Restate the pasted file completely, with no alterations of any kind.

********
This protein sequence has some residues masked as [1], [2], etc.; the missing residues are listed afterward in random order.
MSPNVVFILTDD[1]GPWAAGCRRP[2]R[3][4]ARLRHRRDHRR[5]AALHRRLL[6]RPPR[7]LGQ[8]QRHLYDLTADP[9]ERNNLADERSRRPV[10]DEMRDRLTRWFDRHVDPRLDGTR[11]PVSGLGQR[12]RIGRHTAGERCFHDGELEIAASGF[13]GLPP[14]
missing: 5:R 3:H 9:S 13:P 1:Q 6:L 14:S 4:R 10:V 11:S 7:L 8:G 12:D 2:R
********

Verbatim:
This protein sequence has some residues masked as [1], [2], etc.; the missing residues are listed afterward in random order.
MSPNVVFILTDD[1]GPWAAGCRRP[2]R[3][4]ARLRHRRDHRR[5]AALHRRLL[6]RPPR[7]LGQ[8]QRHLYDLTADP[9]ERNNLADERSRRPV[10]DEMRDRLTRWFDRHVDPRLDGTR[11]PVSGLGQR[12]RIGRHTAGERCFHDGELEIAASGF[13]GLPP[14]
missing: 5:R 3:H 9:S 13:P 1:Q 6:L 14:S 4:R 10:V 11:S 7:L 8:G 12:D 2:R